Celebrity news usually holds very little interest for me. I tend to tune out when my wife or daughter start waxing enthusiastically about friends, their loves, their taste in saints or pop idols. I want to hear about my wife’s and daughter’s feelings. Not their friends or fandoms. So when news broke last week that Anne Rice, vampire author, was bailing on Christianity (or was it just jettisoning Catholic hierarchical foofery?) I paid little attention. After all, when my brother tells me about being a “recovering Catholic,” I nod and commiserate. But I don’t make a point of pulling out my lasso. He’s perfectly capable of following his wife and kids to church whenever he gets the inspiration.
Brian McLaren has one of the more sensible takes on it. I’m not quite sure he’s thinking the same thing I am. But the question for me is rather akin to Linus Van Pelt’s, “I love mankind. It’s the people I can’t stand.” Can I channel with with Ms. Rice? I love God and religion. It’s the hierarchy that tests and tries my faith.
My own roadblock on the story was St Blog’s coverage of the event. Here and here and here. If only Ms. Rice read the right pastoral letter, studied the right papal document, talked to the right priest. Or blogger. It’s all an intellectual exercise for too many Catholics. Read the right stuff, think the right thoughts, hang with the right people–and it will all be obviously easy. Is it like the Fulton Sheen route to celebrity Catholicism: talk to the right high profile Catholic and you’re in for life. (Like the mafia?) And we Catholics would have our token liberal “convert.” Somebody to throw up there with Newt and some of the TOB guys.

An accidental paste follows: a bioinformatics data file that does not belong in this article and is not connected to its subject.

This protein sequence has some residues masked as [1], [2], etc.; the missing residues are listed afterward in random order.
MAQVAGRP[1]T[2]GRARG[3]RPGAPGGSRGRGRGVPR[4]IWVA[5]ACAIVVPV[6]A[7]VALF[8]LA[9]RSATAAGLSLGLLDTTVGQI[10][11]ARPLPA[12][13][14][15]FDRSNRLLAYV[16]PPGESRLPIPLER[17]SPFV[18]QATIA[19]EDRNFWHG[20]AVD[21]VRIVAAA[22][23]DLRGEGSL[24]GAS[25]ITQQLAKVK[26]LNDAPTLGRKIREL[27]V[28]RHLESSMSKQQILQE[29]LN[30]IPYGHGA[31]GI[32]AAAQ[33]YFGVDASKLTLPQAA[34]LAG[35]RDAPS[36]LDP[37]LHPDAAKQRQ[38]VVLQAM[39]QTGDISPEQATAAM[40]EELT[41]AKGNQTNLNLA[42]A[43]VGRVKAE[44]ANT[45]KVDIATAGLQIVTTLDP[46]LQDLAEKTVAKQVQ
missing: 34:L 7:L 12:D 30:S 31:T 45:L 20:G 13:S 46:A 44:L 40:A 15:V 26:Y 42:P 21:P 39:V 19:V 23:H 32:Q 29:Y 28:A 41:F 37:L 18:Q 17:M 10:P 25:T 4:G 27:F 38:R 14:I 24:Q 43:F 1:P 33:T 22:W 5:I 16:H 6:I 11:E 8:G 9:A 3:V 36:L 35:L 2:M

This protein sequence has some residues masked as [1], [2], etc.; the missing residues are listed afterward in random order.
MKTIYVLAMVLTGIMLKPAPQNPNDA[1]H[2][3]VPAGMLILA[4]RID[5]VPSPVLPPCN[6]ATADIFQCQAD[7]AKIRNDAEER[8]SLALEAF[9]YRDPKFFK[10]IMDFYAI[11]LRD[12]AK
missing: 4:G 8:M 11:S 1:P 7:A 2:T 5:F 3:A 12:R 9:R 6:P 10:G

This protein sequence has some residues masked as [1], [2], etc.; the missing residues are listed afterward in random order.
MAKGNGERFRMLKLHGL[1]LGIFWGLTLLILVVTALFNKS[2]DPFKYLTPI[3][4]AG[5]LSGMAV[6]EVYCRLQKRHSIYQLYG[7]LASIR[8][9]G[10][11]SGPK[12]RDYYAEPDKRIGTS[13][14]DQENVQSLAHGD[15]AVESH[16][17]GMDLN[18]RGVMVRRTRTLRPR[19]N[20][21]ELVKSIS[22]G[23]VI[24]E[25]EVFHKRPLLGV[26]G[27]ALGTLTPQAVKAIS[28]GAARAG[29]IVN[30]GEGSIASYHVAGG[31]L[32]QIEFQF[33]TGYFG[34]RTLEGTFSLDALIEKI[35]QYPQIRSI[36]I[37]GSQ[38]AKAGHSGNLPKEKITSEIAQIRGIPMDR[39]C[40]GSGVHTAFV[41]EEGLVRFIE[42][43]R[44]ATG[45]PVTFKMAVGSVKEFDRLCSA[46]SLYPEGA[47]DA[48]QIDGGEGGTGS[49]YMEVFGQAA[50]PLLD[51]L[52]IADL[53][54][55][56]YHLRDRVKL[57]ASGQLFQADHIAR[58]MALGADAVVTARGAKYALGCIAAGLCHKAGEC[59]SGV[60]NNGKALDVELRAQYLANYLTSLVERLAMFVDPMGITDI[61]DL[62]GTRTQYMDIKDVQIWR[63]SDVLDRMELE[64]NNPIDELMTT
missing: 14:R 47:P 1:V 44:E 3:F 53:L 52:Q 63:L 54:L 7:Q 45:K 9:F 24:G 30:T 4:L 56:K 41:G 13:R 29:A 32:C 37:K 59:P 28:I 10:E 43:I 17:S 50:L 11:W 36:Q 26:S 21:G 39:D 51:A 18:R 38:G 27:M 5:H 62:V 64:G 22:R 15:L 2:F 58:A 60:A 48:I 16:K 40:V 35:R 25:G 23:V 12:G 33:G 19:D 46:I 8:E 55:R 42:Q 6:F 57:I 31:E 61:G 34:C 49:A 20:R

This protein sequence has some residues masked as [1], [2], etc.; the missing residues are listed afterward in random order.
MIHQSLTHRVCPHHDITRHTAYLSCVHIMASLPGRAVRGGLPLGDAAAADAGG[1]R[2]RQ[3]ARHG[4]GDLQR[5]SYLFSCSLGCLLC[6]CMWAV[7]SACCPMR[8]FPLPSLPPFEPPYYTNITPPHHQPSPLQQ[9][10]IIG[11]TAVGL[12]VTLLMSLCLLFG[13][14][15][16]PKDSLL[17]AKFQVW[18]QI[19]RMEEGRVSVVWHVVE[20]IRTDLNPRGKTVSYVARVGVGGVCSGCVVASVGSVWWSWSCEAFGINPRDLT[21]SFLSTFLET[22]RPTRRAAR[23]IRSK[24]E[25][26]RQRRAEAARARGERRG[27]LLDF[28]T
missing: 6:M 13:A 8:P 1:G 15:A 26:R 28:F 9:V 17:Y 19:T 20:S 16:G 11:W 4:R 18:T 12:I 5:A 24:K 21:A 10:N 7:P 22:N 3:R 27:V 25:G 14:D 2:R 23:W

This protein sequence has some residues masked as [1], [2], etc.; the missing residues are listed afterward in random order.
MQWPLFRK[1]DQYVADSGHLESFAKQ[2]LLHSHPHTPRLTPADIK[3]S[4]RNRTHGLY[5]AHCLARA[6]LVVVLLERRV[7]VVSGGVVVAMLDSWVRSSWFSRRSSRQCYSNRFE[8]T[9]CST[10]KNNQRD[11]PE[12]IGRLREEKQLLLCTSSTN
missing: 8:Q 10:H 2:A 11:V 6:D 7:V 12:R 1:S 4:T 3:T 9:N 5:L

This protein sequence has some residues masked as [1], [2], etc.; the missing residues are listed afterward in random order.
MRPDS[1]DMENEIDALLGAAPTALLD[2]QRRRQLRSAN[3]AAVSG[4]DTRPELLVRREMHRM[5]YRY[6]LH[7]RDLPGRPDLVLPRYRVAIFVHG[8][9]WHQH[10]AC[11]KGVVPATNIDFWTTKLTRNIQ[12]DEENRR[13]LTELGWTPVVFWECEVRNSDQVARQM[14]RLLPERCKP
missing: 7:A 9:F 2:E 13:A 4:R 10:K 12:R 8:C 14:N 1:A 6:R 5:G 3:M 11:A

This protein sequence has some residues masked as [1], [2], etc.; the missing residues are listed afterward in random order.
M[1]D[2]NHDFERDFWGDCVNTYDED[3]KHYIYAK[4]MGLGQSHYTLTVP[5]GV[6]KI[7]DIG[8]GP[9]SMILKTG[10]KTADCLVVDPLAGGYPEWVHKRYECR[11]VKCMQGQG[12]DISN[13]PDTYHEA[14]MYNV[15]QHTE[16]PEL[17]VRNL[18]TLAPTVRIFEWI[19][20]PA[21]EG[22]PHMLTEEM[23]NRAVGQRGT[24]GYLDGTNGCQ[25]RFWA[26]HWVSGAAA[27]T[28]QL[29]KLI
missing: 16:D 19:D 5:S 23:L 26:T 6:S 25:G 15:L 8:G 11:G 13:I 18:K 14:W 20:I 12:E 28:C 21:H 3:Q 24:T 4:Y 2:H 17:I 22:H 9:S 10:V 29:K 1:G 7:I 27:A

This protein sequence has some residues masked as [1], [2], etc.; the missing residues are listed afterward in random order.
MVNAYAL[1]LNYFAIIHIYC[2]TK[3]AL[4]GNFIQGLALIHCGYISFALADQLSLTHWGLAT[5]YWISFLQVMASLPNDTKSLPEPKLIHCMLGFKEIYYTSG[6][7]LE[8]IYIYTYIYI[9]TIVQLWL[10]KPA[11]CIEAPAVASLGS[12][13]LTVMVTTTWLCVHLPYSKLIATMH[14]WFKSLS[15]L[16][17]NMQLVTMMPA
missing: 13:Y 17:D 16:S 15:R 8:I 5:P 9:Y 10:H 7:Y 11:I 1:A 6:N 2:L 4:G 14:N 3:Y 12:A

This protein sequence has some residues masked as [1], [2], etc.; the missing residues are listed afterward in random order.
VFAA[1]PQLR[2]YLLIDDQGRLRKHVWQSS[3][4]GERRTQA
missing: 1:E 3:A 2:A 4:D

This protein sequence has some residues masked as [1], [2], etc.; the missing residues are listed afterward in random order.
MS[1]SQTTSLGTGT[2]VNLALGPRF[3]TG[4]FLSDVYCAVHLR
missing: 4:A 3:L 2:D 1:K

My own conversion experience wasn’t very intellectual, even for the young intellectual I was at age ten. I was inspired by music. I noted saints in windows. A good friend took me under his shoulder. The doorway to the faith for me was art and friendship. Or even … community.
When I married my wife, I wasn’t analyzing the liturgy of the Marriage Rite. I didn’t consider her financial worth, her genetic makeup, or analyze the decision from a rational point of view. Two people fell in love. They agreed to marry. They were vaguely aware that good times as well as troubles were ahead. But it was as sacramental an experience as a rational Catholic, freshly confessed, going to Communion.
So yes, certainly, some Catholics are inspired by the intellect. They analyze the pains of hell and judge that a safe course might be to navigate close to, if not on, the Barque of Peter. Or they find a wonderful confirmation in their head space. Seems to be it’s at least as valid a route as the heart or the gut. Problem is, that a catholic church has to appeal across the board on all these levels. If we were solely a Church of intellectuals, where would be good ol’ go-with-the-gut Peter? Or the foolishness of Francis way back at Assisi?
I don’t know Ms Rice, nor did I catch much of her NPM interview tonight. I suspect that she, like some Catholics, finds the intellectual side of Catholicism lacking in some way compared to other aspects. I have to confess I sure do.